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Is it right to put a price on the Freedom of Haringey?

PUBLISHED: 12:55 22 May 2008 | UPDATED: 15:06 07 September 2010

CLLR Sheila Peacock s suggestion that the Freedom of Haringey could be sold for £100 to raise money for charity, should be taken with a pinch of salt. The former mayor is no stranger to controversy, and there will be people whose response is: That s all

CLLR Sheila Peacock's suggestion that the Freedom of Haringey could be sold for £100 to raise money for charity, should be taken with a pinch of salt. The former mayor is no stranger to controversy, and there will be people whose response is: ''That's all it's worth'' - even if tea and buns with the mayor was included in the deal.

Still, she could have chosen a better occasion than the annual mayor-making to come up with such an eyebrow-raising scheme to boost the mayor's charity.

The award of the Freedom of the Borough is supposed to be a prestigious 'money-can't-buy' accolade, a bit like becoming mayor. What would Sheila and other former or potential mayors think if the office of first citizen was up for sale to the highest bidder in future?

Undoubtedly they would feel that it's significance had been undermined and demeaned, and that being mayor was no longer the exceptional honour it used to be.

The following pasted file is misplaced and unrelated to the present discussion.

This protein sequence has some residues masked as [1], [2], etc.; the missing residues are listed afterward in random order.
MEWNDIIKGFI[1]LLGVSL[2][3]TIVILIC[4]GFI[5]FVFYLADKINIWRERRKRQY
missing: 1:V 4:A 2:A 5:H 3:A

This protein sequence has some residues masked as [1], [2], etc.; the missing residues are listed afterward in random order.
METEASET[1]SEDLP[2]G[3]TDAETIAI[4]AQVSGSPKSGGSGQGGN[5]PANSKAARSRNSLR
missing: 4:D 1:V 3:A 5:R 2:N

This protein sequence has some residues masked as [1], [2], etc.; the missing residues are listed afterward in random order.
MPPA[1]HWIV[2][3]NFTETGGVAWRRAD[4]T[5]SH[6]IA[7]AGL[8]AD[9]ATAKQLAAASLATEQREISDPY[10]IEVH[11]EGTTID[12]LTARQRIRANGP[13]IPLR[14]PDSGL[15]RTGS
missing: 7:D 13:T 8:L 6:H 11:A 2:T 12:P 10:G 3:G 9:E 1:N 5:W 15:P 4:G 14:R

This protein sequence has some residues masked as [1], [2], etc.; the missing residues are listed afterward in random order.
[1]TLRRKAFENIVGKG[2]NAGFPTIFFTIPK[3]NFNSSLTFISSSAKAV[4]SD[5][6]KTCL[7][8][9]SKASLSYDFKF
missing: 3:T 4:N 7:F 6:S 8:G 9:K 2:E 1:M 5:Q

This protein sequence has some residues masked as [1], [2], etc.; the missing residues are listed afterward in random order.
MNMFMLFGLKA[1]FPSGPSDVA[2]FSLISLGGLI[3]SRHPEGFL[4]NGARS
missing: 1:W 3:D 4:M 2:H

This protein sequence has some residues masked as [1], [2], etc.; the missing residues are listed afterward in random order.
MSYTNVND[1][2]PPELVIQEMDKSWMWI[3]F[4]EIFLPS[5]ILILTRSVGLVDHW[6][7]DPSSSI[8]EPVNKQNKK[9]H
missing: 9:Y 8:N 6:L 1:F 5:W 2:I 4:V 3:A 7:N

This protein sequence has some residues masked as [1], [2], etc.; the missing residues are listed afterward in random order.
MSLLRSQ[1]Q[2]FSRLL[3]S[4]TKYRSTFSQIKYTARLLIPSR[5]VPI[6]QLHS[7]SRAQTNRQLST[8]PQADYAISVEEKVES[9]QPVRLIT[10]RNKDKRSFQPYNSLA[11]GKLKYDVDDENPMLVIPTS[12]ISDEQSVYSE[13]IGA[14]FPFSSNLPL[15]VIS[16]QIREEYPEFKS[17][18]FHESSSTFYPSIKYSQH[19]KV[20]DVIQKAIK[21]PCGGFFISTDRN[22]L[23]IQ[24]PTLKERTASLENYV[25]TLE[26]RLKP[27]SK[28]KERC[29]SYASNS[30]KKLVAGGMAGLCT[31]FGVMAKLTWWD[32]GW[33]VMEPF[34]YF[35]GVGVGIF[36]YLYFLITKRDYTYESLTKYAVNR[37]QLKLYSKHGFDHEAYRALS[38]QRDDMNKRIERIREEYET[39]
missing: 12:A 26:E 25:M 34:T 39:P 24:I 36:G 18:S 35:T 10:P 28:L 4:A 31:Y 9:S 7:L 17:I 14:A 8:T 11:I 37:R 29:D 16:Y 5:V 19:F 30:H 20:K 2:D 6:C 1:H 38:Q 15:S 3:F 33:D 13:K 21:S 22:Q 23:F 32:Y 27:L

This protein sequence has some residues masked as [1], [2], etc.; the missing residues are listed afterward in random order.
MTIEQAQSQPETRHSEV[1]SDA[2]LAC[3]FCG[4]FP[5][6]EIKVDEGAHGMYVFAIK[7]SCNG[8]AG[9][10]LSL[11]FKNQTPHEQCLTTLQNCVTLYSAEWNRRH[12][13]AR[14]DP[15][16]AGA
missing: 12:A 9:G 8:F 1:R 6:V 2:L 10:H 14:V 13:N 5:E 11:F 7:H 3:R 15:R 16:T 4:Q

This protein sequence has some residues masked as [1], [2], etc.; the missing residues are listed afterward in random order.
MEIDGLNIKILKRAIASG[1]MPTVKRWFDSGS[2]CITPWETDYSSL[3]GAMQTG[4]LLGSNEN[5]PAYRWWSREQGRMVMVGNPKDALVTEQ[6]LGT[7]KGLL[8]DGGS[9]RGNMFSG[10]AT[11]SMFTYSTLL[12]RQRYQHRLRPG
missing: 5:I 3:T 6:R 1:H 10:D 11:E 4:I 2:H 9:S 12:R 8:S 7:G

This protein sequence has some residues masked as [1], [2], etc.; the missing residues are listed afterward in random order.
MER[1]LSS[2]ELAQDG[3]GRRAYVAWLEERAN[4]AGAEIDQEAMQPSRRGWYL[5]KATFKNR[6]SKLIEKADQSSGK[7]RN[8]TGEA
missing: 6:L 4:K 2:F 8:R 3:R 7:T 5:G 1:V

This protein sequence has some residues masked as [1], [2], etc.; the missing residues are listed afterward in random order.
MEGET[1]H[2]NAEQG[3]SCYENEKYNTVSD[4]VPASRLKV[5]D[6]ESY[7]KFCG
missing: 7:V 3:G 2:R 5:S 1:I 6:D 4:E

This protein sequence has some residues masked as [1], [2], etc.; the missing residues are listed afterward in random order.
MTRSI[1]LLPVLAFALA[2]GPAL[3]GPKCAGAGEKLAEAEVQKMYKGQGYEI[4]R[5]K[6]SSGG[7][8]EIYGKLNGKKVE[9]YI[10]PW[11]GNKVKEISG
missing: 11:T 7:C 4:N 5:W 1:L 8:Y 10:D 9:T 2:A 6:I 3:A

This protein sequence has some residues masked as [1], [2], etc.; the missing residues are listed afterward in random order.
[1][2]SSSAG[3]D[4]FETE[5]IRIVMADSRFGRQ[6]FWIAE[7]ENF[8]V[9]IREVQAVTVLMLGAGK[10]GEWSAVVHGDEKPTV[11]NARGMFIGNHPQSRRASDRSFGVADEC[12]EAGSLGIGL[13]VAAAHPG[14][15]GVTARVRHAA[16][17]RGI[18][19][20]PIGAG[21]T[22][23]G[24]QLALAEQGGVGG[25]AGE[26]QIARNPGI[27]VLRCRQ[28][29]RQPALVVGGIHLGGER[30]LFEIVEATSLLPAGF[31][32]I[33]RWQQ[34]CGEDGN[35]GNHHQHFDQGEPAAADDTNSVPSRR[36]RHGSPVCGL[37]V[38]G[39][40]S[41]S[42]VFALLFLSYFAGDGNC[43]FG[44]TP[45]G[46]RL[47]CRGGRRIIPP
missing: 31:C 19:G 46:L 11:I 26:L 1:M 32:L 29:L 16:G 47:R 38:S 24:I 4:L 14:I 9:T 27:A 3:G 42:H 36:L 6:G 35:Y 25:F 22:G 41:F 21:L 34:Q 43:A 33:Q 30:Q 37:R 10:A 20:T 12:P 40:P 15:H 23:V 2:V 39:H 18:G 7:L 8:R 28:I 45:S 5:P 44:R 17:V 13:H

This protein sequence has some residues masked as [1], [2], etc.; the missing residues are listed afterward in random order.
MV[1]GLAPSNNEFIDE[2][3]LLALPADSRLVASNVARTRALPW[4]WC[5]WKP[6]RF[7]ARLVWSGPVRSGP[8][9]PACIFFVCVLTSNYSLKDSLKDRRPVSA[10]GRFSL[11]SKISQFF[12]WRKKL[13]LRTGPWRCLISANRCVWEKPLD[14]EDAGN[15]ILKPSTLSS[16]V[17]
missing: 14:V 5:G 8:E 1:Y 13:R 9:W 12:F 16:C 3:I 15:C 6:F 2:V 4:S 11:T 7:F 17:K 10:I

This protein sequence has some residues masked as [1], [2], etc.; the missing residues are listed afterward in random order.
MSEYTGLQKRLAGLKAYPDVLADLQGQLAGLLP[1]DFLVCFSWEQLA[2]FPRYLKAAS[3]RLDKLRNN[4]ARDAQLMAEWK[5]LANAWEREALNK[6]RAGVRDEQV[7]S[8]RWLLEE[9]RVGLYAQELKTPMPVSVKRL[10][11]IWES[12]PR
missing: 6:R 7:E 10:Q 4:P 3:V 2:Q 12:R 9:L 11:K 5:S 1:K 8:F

Again, it's best not to take the idea too seriously. Had she properly thought it through, Cllr Peacock would have realised that if the honour was for sale, there would be no surefire way of preventing some of the borough's more dubious citizens from receiving The Freedom. What an embarrassment that could prove to be.

Even the borough's Public Enemy Number One, Barnet and Camden Assemblyman Brian Coleman, could apply - despite his 'ghastly Haringey' description of the borough in an interview with the Ham&High last week.

Come to think of it, Mr Coleman might be prepared to pay £100 to avoid being given the Freedom of Haringey. Now there's a novel way to raise money, Sheila ...


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